This issue was specific to a handful of small, independently developed iPhone apps that several team members downloaded onto their personal iPhones in their own time using their own money and accounts, a right and privilege afforded to every iPhone and iTouch user. Any iTunes user will understand that each time a product is purchased you are allowed to post one comment per product. Seven out of our 16 employees purchased games which Reverb had been working on and to this the FTC dedicated an investigation. These posts were neither mandated by Reverb nor connected to our policies. Bottom line, these allegations are old, this situation was settled awhile ago and had nothing to do with the clients that many outlets have been reporting. The FTC has continuously made statements that the reviews are "fake reviews" something we question; if a person plays the game and posts one review based on their own opinion about the game should that be constituted as "fake" The FTC should evaluate if personal posts by these employees justifies this type of time, money and investigation. It's become apparent to Reverb that this disagreement with the FTC is being used to communicate their new posting policy. We stand by the statement from the FTC that: 'The consent agreement is for settlement purposes only and does not constitute admission by the respondents of a law violation.'

Click here to comment...

Comments

4 Threads | 12 Comments


  • Reverb Statement:
    During discussions with the FTC, it became apparent that we would never agree on the facts of the situation. Rather than continuing to spend time and money arguing, and laying off employees to fight what we believed was a frivolous matter, we settled this case and ended the discussion because as the FTC states: 'The consent agreement is for settlement purposes only and does not constitute admission by the respondents of a law violation.'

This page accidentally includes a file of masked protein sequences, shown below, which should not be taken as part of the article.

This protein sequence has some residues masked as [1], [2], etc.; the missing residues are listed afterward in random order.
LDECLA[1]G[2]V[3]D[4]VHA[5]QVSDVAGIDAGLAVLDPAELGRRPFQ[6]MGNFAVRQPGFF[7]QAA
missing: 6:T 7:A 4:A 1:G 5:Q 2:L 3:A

This issue was specific to a handful of small, independently developed iPhone apps that several team members downloaded onto their personal iPhones in their own time using their own money and accounts, a right and privilege afforded to every iPhone and iTouch user. Any iTunes user will understand that each time a product is purchased you are allowed to post one comment per product. Seven out of our 16 employees purchased games which Reverb had been working on and to this the FTC dedicated an investigation. These posts were neither mandated by Reverb nor connected to our policies. Bottom line, these allegations are old, this situation was settled awhile ago and had nothing to do with the clients that many outlets have been reporting. The FTC has continuously made statements that the reviews are “fake reviews” something we question; if a person plays the game and posts one review based on their own opinion about the game should that be constituted as “fake?” The FTC should evaluate if personal posts by these employees justifies this type of time, money and investigation. It’s become apparent to Reverb that this disagreement with the FTC is being used to communicate their new posting policy. We stand by the statement from the FTC that: 'The consent agreement is for settlement purposes only and does not constitute admission by the respondents of a law violation.'